NEW YORK -- Just a few years ago, Rafael Perez was one of the most dominant setup men in the American League. Now, he's a reclamation project, used sparingly as he tries to build his confidence and command back up.It's been quite a fall from one extreme to the other. But at least Perez's manager, Manny Acta, knows and understands the feeling. "A couple years ago, I was in the top five in the [National League] Manager of the Year voting, and [the Nationals] fired me last year," Acta said. "I was hotter than Obama in D.C. a couple years ago." Fates change in a hurry in the big leagues. But Acta said he has seen signs that Perez can get back to a level of respectability in the Tribe bullpen. Though Perez has given up eight earned runs in his past 7 1/3 innings pitched, none of those runs came in his past three innings of work entering Saturday. "We see the stuff," Acta said. "It's not like he's lost velocity. ... We're trying to put him in situations where we can build up his confidence." The Indians avoided arbitration with Perez by signing him to a one-year, $795,000 deal before the season. He is out of Minor League options, so he can't be sent to Triple-A Columbus without passing through waivers.
Tribe on wrong end on a couple of calls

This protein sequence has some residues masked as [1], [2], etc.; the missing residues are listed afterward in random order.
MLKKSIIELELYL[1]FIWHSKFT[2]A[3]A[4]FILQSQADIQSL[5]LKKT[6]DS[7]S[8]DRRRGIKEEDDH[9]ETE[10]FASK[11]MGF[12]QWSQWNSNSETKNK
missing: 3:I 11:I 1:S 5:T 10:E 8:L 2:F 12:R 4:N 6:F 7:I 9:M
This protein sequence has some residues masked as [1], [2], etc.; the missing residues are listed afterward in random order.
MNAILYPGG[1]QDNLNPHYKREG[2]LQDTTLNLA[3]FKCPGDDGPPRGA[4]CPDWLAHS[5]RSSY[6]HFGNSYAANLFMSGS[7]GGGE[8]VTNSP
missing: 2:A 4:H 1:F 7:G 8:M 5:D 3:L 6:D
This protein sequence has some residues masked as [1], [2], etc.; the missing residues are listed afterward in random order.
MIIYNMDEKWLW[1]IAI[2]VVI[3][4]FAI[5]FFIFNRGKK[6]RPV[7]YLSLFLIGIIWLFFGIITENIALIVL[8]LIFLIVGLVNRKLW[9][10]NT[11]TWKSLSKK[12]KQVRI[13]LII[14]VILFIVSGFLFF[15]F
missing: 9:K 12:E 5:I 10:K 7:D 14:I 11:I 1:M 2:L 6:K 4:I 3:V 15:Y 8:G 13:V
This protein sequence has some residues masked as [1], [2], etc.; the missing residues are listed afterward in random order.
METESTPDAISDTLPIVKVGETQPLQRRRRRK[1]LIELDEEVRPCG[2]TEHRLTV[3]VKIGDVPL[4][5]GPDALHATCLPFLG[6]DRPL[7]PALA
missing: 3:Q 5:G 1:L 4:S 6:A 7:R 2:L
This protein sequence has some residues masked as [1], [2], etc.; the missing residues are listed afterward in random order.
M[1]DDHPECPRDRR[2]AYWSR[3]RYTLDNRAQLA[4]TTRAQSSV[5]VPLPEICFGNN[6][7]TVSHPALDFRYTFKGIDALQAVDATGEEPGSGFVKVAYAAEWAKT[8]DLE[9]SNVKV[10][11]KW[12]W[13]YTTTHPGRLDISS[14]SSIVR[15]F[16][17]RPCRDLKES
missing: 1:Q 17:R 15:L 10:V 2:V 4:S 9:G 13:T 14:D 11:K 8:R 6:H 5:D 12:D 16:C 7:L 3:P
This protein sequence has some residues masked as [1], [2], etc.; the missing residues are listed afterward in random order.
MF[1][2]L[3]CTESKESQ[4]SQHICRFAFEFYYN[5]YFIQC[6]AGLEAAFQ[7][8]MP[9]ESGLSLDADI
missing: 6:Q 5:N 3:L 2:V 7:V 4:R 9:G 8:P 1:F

NEW YORK -- In manager Manny Acta's tabulation, first-base umpire CB Bucknor was 2-for-4 in close calls at first base on Friday night at Yankee Stadium.It just so happened that Bucknor's two missed calls both hurt the Tribe. The first was when Robinson Cano was erroneously ruled safe on an infield single in the second. Replays showed shortstop Jason Donald's throw beat Cano to the bag by a step. Cano wound up scoring on a Nick Swisher home run. In the seventh, with one on, two out and the Indians trailing, 4-2, Donald was called out on a grounder to first, when Mark Teixeira flipped the ball to Phil Hughes. This time, replays showed that Donald's foot hit the bag before the ball hit Hughes' glove. Instead, it was the final out of the inning. Acta didn't come out to argue either call. "He is who he is," Acta said of Bucknor. "You've just got to live with it. Sometimes it goes on your side, sometimes it goes against you. He was 2-for-4 against us. You can't fight City Hall."
Alex White, the Tribe's No. 1 pick in last year's Draft (No. 15 overall) made his second start at the Double-A level on Friday and turned in another gem. White allowed just two runs (one earned) on four hits with two walks and two strikeouts in six innings. He is now 3-4 with a 2.68 ERA in 10 starts between Class A Kinston and Akron this season. ... Michael Brantley (2-for-5, two RBIs), Carlos Santana (2-for-4, two RBIs) and Jordan Brown (2-for-4, five RBIs) each had a big night in Triple-A Columbus' 11-7 win over Lehigh Valley on Friday. Santana continues to lead the International League in on-base percentage (.444) and walks (36) and is third in slugging (.572) and OPS (1.017). ... The Indians are 0-15 when they score two runs or fewer and 1-22 when they are outhit by the opposition.
Anthony Castrovince is a reporter for MLB.com. This story was not subject to the approval of Major League Baseball or its clubs.